ARCHIVED -  Public Notice CRTC 1987-121

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Public Notice

Ottawa, 4 May 1987
Public Notice CRTC 1987-121
Related Documents: Public Notices CRTC 1983-93 dated 4 May 1983, 1984-81 dated 2 April 1984, 1986-199 dated 13 August 1986, 1986-347 dated 12 December 1986 and 1987-70 dated 10 March 1987.
Following the filing of a number of applications for licences to provide new specialty programming services, the Commission, in Public Notice CRTC 1986-199, called for applications for network licences to offer new Canadian specialty programming services to be distributed on cable.
The Commission received 23 specialty programming service network applications in response to its August 1986 call, some of which proposed that either a new service or an existing service now distributed as part of a discretionary tier be distributed as part of the basic service on cable.
In Public Notice CRTC 1986-347, the Commission announced the postponement of the public hearing, which had been scheduled for February 1987, to enable applicants to amend their applications in light of the then newly-announced revisions to the Canadian Broadcast Program Development Fund. All applications were returned and a new filing date of 12 March 1987 was established for new or amended applications.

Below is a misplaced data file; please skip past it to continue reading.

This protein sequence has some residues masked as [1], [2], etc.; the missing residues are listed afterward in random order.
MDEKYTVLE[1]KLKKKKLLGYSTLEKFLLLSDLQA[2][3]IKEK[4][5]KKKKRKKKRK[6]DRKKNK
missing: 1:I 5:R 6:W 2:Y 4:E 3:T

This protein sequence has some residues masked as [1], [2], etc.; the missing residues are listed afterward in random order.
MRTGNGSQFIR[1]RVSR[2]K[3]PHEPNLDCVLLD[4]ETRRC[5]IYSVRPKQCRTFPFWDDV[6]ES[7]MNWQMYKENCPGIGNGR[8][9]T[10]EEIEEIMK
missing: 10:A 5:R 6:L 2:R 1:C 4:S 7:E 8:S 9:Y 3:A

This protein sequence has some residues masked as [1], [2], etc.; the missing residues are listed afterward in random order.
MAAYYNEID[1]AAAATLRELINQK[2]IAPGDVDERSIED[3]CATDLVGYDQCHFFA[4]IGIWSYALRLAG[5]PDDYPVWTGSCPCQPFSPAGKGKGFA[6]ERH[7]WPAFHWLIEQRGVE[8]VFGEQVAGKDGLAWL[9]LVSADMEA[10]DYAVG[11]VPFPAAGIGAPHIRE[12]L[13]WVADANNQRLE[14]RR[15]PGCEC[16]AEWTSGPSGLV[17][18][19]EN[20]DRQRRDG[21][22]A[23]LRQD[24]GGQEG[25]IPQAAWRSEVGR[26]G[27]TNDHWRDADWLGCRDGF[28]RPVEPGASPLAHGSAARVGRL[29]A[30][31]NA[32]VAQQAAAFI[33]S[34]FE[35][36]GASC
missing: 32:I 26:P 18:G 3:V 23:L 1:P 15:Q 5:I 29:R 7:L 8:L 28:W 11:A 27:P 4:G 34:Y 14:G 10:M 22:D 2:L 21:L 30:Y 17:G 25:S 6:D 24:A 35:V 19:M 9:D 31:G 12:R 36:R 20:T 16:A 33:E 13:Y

In Public Notice CRTC 1987-70 dated 10 March 1987, in response to several requests for extension of the filing deadline, the Commission announced that it would be in the public's best interest that all submissions be as complete and thorough as possible and, accordingly, decided to extend the deadline for filing applications to 30 April 1987.
As noted earlier, the applications received in August 1986 have drawn public attention to the possibility of the distribution of some specialty programming services as part of the basic service on cable. The Commission points out that this possibility gives rise to numerous related issues. These include the impact that such changes would have upon the composition and price of the basic service and upon the Commission's linkage rules for discretionary tiers. These rules were originally outlined in Public Notice CRTC 1984-81 and later incorporated by reference into the Cable Television Regulations, 1986, the "Regulations", Notice CRTC 1986-182.
The Commission wishes to ensure that applicants and interveners (interested parties) will be prepared to have a thorough discussion of these and a number of other related major issues at the public hearing so as to provide it with as complete a public record as possible. Such discussion will allow the Commission to evaluate the applications and to assess the extent to which the licensing of any new services will have an impact on the present Canadian broadcasting system as well as contribute to the enhancement of the system.
The Commission wishes to stress that this public notice is not a call for comments nor will the Commission expect any written briefs filed as a result of this public notice. Rather, the Commission's intention in this document is, firstly, to inform applicants of some of the issues that it intends to explore at the hearing, to the extent that the issues may be appropriate to each application. Secondly, this notice is intended to provide advance notice to interested parties of issues which the Commission wishes to see addressed, to the extent that the issues may be appropriate to some or all of the applications that will be heard at the hearing.